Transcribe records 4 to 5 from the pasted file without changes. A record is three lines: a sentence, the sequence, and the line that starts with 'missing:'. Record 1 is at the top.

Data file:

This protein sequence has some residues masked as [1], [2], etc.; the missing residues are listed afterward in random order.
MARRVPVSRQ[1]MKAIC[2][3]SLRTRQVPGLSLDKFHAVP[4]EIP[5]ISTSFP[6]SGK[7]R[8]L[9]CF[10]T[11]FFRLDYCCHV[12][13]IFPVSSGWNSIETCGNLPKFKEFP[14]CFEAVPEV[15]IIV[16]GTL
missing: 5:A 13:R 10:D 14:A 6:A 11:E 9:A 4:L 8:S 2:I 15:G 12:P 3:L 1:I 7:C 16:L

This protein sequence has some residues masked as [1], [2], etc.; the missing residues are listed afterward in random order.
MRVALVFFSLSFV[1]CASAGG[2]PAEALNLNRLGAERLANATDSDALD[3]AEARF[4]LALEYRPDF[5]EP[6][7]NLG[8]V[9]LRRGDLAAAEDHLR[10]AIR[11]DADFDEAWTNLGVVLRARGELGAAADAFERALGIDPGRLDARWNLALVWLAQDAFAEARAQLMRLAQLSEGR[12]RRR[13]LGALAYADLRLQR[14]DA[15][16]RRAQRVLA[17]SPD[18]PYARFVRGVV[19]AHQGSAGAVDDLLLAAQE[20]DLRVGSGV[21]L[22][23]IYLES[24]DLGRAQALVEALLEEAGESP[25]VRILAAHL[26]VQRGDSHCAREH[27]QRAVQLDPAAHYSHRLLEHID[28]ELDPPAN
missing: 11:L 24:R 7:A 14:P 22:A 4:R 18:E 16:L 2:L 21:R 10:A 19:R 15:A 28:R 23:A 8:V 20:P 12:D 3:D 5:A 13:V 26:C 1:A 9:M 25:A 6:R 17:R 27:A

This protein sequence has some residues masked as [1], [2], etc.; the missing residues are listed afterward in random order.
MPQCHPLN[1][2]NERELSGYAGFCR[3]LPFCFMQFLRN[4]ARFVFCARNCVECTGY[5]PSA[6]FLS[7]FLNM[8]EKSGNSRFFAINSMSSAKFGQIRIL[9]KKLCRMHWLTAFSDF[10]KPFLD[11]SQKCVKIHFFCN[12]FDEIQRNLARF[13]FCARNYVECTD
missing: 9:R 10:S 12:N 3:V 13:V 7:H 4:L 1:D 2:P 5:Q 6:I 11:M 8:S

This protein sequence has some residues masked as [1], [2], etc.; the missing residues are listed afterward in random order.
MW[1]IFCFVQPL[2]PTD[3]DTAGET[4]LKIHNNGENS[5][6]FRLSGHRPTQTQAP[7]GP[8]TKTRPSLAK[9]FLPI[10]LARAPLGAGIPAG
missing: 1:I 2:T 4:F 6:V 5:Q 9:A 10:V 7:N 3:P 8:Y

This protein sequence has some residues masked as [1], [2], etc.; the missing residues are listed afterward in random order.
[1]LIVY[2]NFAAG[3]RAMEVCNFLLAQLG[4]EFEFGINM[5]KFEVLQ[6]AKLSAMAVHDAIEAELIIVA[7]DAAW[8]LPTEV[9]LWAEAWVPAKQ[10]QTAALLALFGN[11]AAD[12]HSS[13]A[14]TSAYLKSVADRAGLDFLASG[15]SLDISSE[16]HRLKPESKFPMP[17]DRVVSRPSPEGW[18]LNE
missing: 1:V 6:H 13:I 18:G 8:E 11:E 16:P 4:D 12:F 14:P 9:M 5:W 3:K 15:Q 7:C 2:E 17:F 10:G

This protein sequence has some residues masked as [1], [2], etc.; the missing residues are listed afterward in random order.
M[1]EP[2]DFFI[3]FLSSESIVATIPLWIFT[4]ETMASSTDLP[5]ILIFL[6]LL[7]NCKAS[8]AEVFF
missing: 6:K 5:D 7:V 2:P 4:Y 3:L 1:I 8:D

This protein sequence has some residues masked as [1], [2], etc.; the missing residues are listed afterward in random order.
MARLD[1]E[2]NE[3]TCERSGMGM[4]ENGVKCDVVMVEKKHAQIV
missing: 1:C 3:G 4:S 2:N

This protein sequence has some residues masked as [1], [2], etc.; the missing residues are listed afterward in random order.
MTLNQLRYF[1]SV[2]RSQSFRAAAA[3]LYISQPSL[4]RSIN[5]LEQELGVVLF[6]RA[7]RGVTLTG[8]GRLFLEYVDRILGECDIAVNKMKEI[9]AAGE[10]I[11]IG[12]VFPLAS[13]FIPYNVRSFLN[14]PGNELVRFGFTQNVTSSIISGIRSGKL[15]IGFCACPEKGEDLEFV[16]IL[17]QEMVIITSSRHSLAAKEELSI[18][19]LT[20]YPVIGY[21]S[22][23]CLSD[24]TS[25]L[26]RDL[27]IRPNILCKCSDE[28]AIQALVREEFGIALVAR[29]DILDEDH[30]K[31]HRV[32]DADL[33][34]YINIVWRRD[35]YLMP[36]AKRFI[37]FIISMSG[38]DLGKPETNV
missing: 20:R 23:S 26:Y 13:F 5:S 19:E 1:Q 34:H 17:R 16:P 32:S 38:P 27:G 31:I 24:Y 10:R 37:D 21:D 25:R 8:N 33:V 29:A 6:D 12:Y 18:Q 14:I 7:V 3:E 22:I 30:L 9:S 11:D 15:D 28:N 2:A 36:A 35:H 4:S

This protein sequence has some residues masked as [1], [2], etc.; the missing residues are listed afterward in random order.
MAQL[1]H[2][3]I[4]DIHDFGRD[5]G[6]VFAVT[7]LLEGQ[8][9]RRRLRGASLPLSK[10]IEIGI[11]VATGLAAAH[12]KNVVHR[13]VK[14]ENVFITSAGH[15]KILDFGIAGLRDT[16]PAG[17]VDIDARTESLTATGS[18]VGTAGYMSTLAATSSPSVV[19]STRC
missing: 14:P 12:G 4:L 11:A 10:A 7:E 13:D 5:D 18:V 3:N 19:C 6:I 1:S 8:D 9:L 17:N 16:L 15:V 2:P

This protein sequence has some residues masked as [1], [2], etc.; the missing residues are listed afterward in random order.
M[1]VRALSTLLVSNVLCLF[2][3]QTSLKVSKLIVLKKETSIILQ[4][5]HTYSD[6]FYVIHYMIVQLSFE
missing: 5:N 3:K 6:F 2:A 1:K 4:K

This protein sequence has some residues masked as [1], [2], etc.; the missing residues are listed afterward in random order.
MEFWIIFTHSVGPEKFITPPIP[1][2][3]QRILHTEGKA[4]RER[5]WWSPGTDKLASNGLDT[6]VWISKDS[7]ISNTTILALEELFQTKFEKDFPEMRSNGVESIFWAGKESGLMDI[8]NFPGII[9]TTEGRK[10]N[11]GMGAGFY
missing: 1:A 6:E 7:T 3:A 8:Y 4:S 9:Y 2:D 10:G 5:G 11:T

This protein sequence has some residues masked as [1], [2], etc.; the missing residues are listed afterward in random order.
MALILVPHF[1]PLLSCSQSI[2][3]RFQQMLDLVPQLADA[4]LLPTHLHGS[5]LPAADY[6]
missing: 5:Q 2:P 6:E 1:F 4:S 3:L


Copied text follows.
This protein sequence has some residues masked as [1], [2], etc.; the missing residues are listed afterward in random order.
MW[1]IFCFVQPL[2]PTD[3]DTAGET[4]LKIHNNGENS[5][6]FRLSGHRPTQTQAP[7]GP[8]TKTRPSLAK[9]FLPI[10]LARAPLGAGIPAG
missing: 1:I 2:T 4:F 6:V 5:Q 9:A 10:V 7:N 3:P 8:Y

This protein sequence has some residues masked as [1], [2], etc.; the missing residues are listed afterward in random order.
[1]LIVY[2]NFAAG[3]RAMEVCNFLLAQLG[4]EFEFGINM[5]KFEVLQ[6]AKLSAMAVHDAIEAELIIVA[7]DAAW[8]LPTEV[9]LWAEAWVPAKQ[10]QTAALLALFGN[11]AAD[12]HSS[13]A[14]TSAYLKSVADRAGLDFLASG[15]SLDISSE[16]HRLKPESKFPMP[17]DRVVSRPSPEGW[18]LNE
missing: 1:V 6:H 13:I 18:G 8:E 11:E 16:P 4:D 12:F 14:P 9:M 5:W 3:K 15:Q 7:C 2:E 17:F 10:G